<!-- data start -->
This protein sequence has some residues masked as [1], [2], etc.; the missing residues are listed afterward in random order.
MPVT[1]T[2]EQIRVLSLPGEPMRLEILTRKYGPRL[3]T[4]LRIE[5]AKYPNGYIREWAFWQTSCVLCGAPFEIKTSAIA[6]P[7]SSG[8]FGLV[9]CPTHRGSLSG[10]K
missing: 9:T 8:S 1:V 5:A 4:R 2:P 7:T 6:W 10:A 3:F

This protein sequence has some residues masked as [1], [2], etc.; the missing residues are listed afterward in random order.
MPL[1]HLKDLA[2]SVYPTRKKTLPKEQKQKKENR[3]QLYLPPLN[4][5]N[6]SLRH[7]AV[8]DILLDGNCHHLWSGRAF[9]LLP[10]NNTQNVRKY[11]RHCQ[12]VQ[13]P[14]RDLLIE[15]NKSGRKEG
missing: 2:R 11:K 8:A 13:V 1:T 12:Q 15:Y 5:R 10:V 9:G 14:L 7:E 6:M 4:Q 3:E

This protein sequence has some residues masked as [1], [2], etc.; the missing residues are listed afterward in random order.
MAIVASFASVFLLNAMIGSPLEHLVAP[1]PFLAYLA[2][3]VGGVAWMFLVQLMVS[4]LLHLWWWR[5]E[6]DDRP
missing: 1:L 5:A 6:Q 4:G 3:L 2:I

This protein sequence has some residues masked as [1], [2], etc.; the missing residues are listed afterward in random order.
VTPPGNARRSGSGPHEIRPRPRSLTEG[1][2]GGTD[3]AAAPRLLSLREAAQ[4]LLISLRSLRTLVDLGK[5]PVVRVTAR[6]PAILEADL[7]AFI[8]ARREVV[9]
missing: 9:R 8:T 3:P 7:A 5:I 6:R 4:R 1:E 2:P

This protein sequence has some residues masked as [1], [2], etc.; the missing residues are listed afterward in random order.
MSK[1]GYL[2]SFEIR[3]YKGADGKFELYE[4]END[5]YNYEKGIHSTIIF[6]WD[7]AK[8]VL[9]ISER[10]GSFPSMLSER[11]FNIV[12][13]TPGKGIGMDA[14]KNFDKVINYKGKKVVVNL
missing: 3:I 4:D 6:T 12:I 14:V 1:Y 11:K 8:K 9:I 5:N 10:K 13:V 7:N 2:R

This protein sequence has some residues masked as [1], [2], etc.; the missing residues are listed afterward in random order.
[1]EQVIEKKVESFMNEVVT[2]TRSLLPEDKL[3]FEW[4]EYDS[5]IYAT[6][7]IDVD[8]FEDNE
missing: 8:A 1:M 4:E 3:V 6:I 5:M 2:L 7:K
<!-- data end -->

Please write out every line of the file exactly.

This protein sequence has some residues masked as [1], [2], etc.; the missing residues are listed afterward in random order.
MPVT[1]T[2]EQIRVLSLPGEPMRLEILTRKYGPRL[3]T[4]LRIE[5]AKYPNGYIREWAFWQTSCVLCGAPFEIKTSAIA[6]P[7]SSG[8]FGLV[9]CPTHRGSLSG[10]K
missing: 9:T 8:S 1:V 5:A 4:R 2:P 7:T 6:W 10:A 3:F

This protein sequence has some residues masked as [1], [2], etc.; the missing residues are listed afterward in random order.
MPL[1]HLKDLA[2]SVYPTRKKTLPKEQKQKKENR[3]QLYLPPLN[4][5]N[6]SLRH[7]AV[8]DILLDGNCHHLWSGRAF[9]LLP[10]NNTQNVRKY[11]RHCQ[12]VQ[13]P[14]RDLLIE[15]NKSGRKEG
missing: 2:R 11:K 8:A 13:V 1:T 12:Q 15:Y 5:R 10:V 9:G 14:L 7:E 6:M 4:Q 3:E

This protein sequence has some residues masked as [1], [2], etc.; the missing residues are listed afterward in random order.
MAIVASFASVFLLNAMIGSPLEHLVAP[1]PFLAYLA[2][3]VGGVAWMFLVQLMVS[4]LLHLWWWR[5]E[6]DDRP
missing: 1:L 5:A 6:Q 4:G 3:L 2:I

This protein sequence has some residues masked as [1], [2], etc.; the missing residues are listed afterward in random order.
VTPPGNARRSGSGPHEIRPRPRSLTEG[1][2]GGTD[3]AAAPRLLSLREAAQ[4]LLISLRSLRTLVDLGK[5]PVVRVTAR[6]PAILEADL[7]AFI[8]ARREVV[9]
missing: 9:R 8:T 3:P 7:A 5:I 6:R 4:R 1:E 2:P

This protein sequence has some residues masked as [1], [2], etc.; the missing residues are listed afterward in random order.
MSK[1]GYL[2]SFEIR[3]YKGADGKFELYE[4]END[5]YNYEKGIHSTIIF[6]WD[7]AK[8]VL[9]ISER[10]GSFPSMLSER[11]FNIV[12][13]TPGKGIGMDA[14]KNFDKVINYKGKKVVVNL
missing: 3:I 4:D 6:T 12:I 14:V 1:Y 11:K 8:K 9:I 5:N 10:K 13:V 7:N 2:R

This protein sequence has some residues masked as [1], [2], etc.; the missing residues are listed afterward in random order.
[1]EQVIEKKVESFMNEVVT[2]TRSLLPEDKL[3]FEW[4]EYDS[5]IYAT[6][7]IDVD[8]FEDNE
missing: 8:A 1:M 4:E 3:V 6:I 5:M 2:L 7:K